Securely manage your credit card: protection and peace of mind

What is credit card fraud?

Credit card fraud is any kind of theft or scam that involves accessing your personal credit card information. Once your personal information is stolen, the fraudster can then use it to make unauthorised purchases or transfer money out of your account.

There are many types of credit card fraud, such as phishing scams and identity theft, and there are ways you can protect yourself against these types of fraud.

What is phishing?

A phishing scam is where a fraudster attempts to trick you into giving up your personal credit card details. This usually involves targeting by email, telephone or text message, with the criminal posing as a legitimate institution to gain your trust before asking you to transfer money or offer up a password.

This type of credit card fraud is very common and can be easy to fall for. Fraudsters can also be quite creative, with new types of phishing scams emerging all the time. Below are some tips on fraud protection and how to spot a phishing scam.

What is identity theft? 

Identity theft is when someone steals your personal information so they can use your identity to make purchases or sign up to services in your name. Identity theft is particularly dangerous because you might not realise straight away that you’ve been a victim. A fraudster could use your identity behind the scenes, and you won’t notice until you get a bill or a letter for something you didn’t buy or sign up for.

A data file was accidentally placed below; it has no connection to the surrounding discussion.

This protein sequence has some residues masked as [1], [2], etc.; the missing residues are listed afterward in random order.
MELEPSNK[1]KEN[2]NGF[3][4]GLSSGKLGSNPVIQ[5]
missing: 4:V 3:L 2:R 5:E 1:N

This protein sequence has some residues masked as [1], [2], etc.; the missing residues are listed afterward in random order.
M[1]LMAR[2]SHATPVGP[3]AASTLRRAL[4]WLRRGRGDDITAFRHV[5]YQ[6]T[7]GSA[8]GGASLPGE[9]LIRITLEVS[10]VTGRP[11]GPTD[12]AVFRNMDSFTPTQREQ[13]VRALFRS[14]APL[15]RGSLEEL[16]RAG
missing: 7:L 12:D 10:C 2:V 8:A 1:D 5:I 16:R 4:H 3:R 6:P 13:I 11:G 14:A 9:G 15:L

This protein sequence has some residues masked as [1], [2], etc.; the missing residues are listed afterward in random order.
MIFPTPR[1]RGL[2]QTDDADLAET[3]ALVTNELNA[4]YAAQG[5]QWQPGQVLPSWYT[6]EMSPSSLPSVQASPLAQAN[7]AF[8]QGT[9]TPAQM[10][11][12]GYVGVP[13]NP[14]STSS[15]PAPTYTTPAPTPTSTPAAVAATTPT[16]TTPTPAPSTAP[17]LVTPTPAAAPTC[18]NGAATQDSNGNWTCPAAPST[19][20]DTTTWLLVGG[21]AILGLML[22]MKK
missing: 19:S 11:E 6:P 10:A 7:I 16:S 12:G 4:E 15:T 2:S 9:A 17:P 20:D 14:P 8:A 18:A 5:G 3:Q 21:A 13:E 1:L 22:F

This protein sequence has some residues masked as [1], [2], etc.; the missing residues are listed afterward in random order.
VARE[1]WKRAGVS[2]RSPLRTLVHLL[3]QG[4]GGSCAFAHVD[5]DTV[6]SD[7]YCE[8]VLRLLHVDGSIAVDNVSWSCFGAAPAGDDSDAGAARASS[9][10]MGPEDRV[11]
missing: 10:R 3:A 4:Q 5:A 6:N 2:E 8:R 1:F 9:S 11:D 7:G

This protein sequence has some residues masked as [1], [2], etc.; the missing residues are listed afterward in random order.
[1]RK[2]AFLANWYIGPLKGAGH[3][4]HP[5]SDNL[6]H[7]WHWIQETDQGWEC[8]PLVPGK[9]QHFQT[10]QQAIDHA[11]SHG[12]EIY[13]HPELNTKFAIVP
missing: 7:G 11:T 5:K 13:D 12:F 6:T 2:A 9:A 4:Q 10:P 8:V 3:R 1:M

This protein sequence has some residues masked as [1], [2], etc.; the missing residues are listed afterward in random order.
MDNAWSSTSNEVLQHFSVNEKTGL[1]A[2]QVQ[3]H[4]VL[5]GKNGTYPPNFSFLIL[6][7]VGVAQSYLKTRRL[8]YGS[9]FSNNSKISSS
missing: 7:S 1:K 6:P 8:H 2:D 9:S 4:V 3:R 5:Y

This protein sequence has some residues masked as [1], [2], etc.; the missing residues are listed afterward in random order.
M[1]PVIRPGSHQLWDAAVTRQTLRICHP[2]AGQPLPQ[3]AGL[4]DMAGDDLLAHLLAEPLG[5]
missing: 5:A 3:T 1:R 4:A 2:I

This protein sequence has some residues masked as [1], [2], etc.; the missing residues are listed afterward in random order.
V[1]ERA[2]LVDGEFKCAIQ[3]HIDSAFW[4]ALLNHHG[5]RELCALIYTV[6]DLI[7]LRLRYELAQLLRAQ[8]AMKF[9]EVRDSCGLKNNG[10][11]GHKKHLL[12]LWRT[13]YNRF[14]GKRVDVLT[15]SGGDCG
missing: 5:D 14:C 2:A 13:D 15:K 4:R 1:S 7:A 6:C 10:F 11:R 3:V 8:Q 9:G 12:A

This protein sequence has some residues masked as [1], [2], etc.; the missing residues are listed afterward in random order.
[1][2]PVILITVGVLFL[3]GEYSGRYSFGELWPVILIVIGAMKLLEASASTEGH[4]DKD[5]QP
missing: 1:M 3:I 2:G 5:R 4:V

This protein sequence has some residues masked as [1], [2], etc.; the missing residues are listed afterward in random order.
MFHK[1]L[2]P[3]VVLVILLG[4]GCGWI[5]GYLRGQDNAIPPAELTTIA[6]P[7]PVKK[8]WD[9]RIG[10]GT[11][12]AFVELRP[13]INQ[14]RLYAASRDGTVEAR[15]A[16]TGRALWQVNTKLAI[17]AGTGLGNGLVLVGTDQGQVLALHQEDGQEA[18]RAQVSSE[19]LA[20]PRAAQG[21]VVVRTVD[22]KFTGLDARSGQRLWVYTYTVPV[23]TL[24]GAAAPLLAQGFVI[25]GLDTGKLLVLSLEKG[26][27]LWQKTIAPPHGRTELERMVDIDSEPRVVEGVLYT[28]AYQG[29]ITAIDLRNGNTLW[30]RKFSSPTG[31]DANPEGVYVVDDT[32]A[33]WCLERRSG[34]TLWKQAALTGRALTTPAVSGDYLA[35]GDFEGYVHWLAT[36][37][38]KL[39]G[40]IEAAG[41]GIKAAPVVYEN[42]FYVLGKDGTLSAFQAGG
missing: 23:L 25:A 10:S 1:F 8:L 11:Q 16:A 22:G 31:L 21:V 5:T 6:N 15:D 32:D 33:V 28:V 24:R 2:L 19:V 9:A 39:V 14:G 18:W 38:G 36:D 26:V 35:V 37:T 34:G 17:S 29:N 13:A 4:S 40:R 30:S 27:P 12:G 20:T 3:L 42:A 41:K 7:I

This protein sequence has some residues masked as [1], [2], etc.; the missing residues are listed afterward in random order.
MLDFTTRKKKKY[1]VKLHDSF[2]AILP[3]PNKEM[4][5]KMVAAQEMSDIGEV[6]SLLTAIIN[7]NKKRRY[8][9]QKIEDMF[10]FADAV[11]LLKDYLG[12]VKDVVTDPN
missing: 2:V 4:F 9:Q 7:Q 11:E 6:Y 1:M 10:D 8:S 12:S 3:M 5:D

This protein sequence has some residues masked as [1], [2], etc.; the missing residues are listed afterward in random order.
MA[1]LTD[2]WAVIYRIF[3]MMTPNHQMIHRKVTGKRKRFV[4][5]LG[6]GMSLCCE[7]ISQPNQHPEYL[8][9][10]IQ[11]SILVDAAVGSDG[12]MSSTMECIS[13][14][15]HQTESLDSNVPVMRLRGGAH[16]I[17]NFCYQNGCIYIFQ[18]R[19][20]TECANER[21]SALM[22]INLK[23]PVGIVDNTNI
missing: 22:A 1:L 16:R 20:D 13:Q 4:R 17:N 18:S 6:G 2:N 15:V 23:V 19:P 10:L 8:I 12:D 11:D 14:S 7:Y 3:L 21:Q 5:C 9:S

Identity theft can also affect your credit score, as it may look like you’re making irresponsible decisions with your money. This can stop you taking out loans, getting a credit card, applying for a mortgage and even taking out a new mobile phone contract. Learn more about identity theft protection with our tips below. 

How to identify a scammer

Protect yourself against credit card fraud by looking out for these key warning signs:

  • The problem seems urgent – be wary of any email, text or call that asks you to act fast. A common example of this is an email warning that your account will be suspended unless you update details immediately. A legitimate organisation will always give you time to make these changes.
  • They’re asking for passwords, account numbers or other sensitive information – never disclose any personal information over email, text or phone. These should only be entered in a secure way through the company website or portal.
  • Dodgy email addresses - pay close attention to the sender’s email address. If it doesn’t look official, delete the message.
  • Hyperlinks - links are not always what they seem. Hovering over a link will show you the actual URL you’re being sent to. It might be obvious if the URL is dodgy, or it might just have a mis-spelling, so be sure to look carefully before you click.
  • Attachments – if you receive an email with an attachment you weren’t expecting, don’t open it. Attachments may contain ransomware or other viruses that could quickly steal personal information directly from your device.

Worried you might be a victim of credit card fraud? Head to our security and fraud advice page so we can help you safeguard your personal data.

Updated July 2023